Dimitrios Kambouris, WireImage

Jacqueline Kennedy Onassis
was already the most stylish woman in the world when the infamous New York paparazzi Ron Galella made a career out of snapping (some -- many -- would say "stalking") her. But that very photographer was feted at the Museum of Modern Art on Tuesday night with a premiere for the new HBO documentary about him, "Smash His Camera."

"I think I helped create the style icon of Jackie," Galella told StyleList. "She was my favorite subject because she did not pose--she was always active, and I liked taking active pictures." (Translation: she was always running away from him.)

"It didn't matter what she wore, but the best take I ever got was at [legendary Manhattan society restaurant] La Cote Basque, she wore a Valentino bright red dress, and that made the cover Life magazine," he said, adding wistfully: "but I never got her without a bra."

But surely she hated being followed?

"She was an actress!" insists Galella. "She pretended she didn't like pictures sometimes, but she loved them. And this documentary shows her smiling into my camera many times. I think she loved it."

History shows she "loved it" by taking him to court and getting a restraining order.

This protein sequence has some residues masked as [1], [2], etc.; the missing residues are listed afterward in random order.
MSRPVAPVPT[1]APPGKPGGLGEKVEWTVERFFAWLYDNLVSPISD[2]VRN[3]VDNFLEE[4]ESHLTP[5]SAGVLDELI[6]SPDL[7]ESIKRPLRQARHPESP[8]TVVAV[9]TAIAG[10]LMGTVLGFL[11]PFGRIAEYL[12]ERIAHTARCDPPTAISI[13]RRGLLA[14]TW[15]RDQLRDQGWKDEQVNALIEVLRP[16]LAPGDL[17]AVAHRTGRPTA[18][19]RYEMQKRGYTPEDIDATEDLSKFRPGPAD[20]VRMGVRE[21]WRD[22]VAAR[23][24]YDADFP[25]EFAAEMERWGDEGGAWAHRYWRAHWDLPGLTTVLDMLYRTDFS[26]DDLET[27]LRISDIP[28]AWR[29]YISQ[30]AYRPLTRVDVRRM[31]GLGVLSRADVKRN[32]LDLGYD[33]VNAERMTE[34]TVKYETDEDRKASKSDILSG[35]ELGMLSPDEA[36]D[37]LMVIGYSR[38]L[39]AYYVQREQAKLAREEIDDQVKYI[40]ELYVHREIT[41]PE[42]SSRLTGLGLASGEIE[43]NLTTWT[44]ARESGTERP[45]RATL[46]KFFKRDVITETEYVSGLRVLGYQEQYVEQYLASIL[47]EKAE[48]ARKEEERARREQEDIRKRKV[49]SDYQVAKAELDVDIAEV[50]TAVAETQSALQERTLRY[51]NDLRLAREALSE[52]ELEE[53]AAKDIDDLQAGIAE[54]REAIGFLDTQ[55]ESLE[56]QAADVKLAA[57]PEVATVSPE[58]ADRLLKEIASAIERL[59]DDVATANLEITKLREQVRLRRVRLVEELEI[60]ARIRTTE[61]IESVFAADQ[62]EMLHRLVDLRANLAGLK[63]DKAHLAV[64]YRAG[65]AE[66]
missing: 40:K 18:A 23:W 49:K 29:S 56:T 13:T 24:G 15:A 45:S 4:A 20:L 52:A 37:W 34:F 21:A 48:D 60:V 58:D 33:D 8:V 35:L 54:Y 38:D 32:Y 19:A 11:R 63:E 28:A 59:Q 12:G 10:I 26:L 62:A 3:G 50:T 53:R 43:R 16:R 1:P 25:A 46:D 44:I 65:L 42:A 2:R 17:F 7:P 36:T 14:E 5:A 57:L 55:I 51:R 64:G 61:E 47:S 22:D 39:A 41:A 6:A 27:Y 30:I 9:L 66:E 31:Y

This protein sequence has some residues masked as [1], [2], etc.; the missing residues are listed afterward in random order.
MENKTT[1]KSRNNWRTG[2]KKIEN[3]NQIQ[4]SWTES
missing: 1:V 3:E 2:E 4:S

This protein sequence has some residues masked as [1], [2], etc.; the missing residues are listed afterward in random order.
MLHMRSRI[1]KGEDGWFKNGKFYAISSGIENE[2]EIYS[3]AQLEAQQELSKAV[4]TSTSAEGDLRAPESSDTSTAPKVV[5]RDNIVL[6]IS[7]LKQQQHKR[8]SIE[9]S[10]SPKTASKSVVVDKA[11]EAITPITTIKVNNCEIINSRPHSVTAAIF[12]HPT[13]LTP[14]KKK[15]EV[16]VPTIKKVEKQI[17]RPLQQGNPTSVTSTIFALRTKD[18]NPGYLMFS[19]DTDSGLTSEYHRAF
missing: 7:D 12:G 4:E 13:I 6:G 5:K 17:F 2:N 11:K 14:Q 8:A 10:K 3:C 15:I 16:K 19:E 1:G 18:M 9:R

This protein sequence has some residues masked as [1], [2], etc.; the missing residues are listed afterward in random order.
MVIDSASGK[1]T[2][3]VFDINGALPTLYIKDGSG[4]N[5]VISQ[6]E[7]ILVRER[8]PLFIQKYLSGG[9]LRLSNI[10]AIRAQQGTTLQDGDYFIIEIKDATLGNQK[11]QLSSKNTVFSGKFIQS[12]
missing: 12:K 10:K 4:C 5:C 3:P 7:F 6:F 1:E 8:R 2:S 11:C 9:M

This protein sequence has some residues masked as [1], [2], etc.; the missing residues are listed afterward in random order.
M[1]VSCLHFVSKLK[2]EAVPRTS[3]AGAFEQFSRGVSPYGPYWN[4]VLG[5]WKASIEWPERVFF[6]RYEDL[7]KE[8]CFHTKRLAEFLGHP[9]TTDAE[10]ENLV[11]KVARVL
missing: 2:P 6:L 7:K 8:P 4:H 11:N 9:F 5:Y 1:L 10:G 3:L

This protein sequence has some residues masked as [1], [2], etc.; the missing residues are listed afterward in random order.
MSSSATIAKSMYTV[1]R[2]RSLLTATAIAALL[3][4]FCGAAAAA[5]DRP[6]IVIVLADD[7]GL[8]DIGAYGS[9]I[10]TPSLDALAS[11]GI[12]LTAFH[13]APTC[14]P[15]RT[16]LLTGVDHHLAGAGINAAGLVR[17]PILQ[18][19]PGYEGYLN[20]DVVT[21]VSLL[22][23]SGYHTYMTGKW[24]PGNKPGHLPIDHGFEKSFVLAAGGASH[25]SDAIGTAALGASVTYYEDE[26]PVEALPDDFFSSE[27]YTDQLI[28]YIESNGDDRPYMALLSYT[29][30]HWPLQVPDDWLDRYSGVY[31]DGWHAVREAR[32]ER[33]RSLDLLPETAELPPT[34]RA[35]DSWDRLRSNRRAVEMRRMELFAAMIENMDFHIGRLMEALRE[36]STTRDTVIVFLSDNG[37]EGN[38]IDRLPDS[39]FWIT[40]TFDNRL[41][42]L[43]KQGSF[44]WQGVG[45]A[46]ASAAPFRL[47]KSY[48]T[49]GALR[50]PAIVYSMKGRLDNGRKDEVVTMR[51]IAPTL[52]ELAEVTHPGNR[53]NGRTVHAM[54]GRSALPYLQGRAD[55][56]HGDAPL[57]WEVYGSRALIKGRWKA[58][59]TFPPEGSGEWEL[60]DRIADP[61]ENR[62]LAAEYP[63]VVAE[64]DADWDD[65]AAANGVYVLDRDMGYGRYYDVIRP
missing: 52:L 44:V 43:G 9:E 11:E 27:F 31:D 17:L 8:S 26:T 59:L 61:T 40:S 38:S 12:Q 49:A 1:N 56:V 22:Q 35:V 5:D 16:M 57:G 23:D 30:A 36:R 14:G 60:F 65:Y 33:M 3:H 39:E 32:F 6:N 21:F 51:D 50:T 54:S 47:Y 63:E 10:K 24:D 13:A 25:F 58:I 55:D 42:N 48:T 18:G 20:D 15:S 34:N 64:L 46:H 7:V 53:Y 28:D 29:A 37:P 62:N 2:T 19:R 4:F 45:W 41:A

"She's a hypocrite! She said in court that she did not collect pictures, but the maid said she had a closet full of my pictures," said Galella, as incensed as if the slight had happened yesterday. "After the trial I gave her my book 'Jacqueline,' through her doorman, [as a way of] thanking her, and it's on her bookshelf! Before she died--I have a witness."

It was not lost on the well-heeled premiere guests that the party was being thrown by veteran film publicist and society fixer Peggy Siegal, who has spent the past 30 years keeping the photographer out of her events. But among the usual toffs were a few other retired paparazzi, who had known Galella back in the day and were gamely shooting their cameras, clearly enjoying being back in the fray.

"Wow, there are a lot of people here," I overheard one senior snapper say to an old chum, whom she clearly hadn't seen in many years. "Did anybody come?"

Meanwhile see who else was also showing off some unexpected curves last night at MoMA.